We are in a neighbourhood on the outskirts of Buea, the capital of Cameroon’s South-West region. The alleyway is full by the time Miracle sits down to tell her story. She and a few other neighbours have agreed to be filmed as they tell the world everything they have been through.
Her neighbours, some of whom have already spoken, gather around Miracle just out of camera-shot, bracing themselves to hear a story they know all too well. Because it is not just her story, it’s also their story – the story of how all of their lives changed when they were forced to leave their homes and flee to Buea for safety.
All names have been changed and last names have intentionally been omitted. The name of the neighbourhood where this interview took place has also been intentionally left out of this article, along with any other identifying information that can be used to trace down the current whereabouts or origins of those interviewed.
A hidden conflict
Since 2016, Cameroon’s North-West and South-West regions have seen numerous violent attacks that have led an estimated 769,000 civilians to flee their homes. Despite the huge scale of the violence, the world has paid very little attention to this ongoing humanitarian crisis and few are aware of what’s happening.
Miracle is one of the many civilians that fled their homes. After the nightmare she has been through she is eager to speak up and let the world know all that she has been through. The 17-year-old’s eyes are expressive as she looks intently at the camera and fidgets with her facemask. Her story starts two years ago when she was just 15 years old.
“We were in the house one morning and suddenly we just heard gunshots. We started running towards the farm. Luckily, we had a hut out there. We stayed there for some time and then we heard more gunshots in the forest, and we started running again. I didn’t know where my father had run to. I got lost in the forest and I was there for two weeks without seeing my father.”
So what exactly is going on in Cameroon? The history of the conflict can be traced to a messy colonial legacy. After independence, Cameroon became a bilingual country with French and English as its official languages. The North-West and South-West regions are the two English-speaking regions and they comprise about 20 percent of the country’s total population.
Citizens in the two English-speaking regions had long reported feeling marginalised and in 2016, they began to hold protests against this perceived marginalisation. As the protests grew in scale, security forces cracked down heavily, resulting in loss of life.
In 2017, non-state armed groups in the North-West and South-West regions declared independence from Cameroon. The government rejected this secession, and the groups vying for independence are currently embroiled in armed violence with the Cameroonian military that has unfortunately left civilians, such as Miracle and her father, bearing the brunt of the violence.
Hungry and scared
Miracle will never forget the fear and hunger she experienced while she was in the forest. She tried to find her bearings and make her way back to her village, but she simply couldn’t.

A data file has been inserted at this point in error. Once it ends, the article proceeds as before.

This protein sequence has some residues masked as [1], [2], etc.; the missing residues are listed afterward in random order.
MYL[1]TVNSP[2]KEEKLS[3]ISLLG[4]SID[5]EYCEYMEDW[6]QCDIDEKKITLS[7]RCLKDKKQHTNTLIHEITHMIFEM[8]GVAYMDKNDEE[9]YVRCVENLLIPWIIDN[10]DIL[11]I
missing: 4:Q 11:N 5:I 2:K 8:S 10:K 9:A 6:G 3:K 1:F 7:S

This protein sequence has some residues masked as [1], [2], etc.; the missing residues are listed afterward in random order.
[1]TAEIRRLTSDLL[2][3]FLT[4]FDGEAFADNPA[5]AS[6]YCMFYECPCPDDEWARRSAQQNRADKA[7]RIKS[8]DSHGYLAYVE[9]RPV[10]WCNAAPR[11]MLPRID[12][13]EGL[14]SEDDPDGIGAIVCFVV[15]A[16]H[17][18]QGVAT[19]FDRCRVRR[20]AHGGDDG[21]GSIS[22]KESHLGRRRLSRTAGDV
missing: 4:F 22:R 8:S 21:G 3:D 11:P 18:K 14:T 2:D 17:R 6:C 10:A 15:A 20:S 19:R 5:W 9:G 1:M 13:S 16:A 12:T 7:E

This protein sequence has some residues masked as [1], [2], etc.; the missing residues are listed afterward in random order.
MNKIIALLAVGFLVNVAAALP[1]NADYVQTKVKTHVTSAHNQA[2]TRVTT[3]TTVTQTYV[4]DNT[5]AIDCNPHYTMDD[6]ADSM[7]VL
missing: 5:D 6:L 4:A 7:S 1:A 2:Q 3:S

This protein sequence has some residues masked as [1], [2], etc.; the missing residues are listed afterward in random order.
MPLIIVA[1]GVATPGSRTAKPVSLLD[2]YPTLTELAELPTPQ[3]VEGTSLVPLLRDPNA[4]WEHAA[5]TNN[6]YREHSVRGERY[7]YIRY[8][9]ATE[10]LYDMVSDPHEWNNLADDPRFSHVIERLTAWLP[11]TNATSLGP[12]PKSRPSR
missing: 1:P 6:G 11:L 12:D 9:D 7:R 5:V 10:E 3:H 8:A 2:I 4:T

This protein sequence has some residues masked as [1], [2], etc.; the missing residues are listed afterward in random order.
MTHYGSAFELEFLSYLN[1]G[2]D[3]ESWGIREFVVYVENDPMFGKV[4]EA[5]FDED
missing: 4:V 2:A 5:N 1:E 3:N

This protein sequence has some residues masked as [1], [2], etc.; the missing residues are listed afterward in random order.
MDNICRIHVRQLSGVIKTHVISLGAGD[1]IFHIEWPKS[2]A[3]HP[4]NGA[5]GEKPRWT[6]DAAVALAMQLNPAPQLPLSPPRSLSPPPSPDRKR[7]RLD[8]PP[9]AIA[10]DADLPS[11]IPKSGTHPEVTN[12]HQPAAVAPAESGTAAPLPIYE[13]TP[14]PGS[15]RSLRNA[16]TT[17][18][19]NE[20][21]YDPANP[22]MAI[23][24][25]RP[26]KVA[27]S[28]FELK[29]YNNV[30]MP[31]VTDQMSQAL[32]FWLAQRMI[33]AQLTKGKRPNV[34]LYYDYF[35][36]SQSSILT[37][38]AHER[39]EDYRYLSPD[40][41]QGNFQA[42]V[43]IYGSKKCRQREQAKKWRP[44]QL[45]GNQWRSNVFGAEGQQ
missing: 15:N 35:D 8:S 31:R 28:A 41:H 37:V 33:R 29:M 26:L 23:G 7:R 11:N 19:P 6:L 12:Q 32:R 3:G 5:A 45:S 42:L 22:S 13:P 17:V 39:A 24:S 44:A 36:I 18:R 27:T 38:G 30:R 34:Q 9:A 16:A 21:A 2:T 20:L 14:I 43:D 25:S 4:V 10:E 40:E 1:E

“When I was in the forest for those two weeks, I had nothing to eat, and it was very difficult for me to cope. I was just crying. Crying and seeing blood on the ground. I found one banana and it was not really ripe, but I had to eat it like that.”
She managed to make the banana last for a whole week. Then, at last, she met a friend of her father’s, who took her back to the village. After being re-united with his daughter, Miracle’s father had a decision to make. He knew that things were too dangerous and volatile for his daughter to remain in the village. This was not the first time he had feared for her life:
“One day in school I went to use the toilet. On my way back I heard people screaming. They told me that they were removing my friends’ fingers, and that I should run for my life. If not, they would also remove my fingers. So, I had to run for dear life.”
Sent his daughter away
Miracle’s two-week stay in the forest was the last straw for her father. He decided to send her to live with her mother a few miles outside of Buea. The decision was a tough one because Miracle’s mother was out of work and not earning a salary. She was struggling to get by renting a single room. But there was no other choice. Miracle had to leave.
“I came here hoping that life would be better, but instead, there is no water. Here you have to buy water. Everything here you have to buy. Whereas in the village we have streams, and you can go fetch your water. And things in the village are not very expensive but here things are so very expensive. If you have no money, you cannot cope here.”
Miracle has enrolled in school but her mother struggles to pay the school fees. She told us that she would have liked to take extra lessons like some of her classmates, but her mother could not afford the fees. But although things are tough, she is relieved that she was able to escape when she did.
The world must wake up to what’s happening
Although Miracle is only one of more than 700,000 people with similar stories, the plight of those affected by the crisis in Cameroon is almost entirely under the world’s radar. Fear of retribution from the actors involved in the violence, has made many civilians reluctant to share their stories.
But after more than five years of unrest, more and more people like Miracle want to make sure that their voices are heard. Miracle’s plea is a simple one. Her thoughts are still with those that she left behind.
“There are still many people in the bush – my friends, my classmates, mothers and fathers. So we are pleading for you to help us.”
We must listen to Miracle and her plea for help. Help is unlikely to arrive if no-one is aware of what people are going through. The world must wake up to what is happening in this hidden crisis in Cameroon.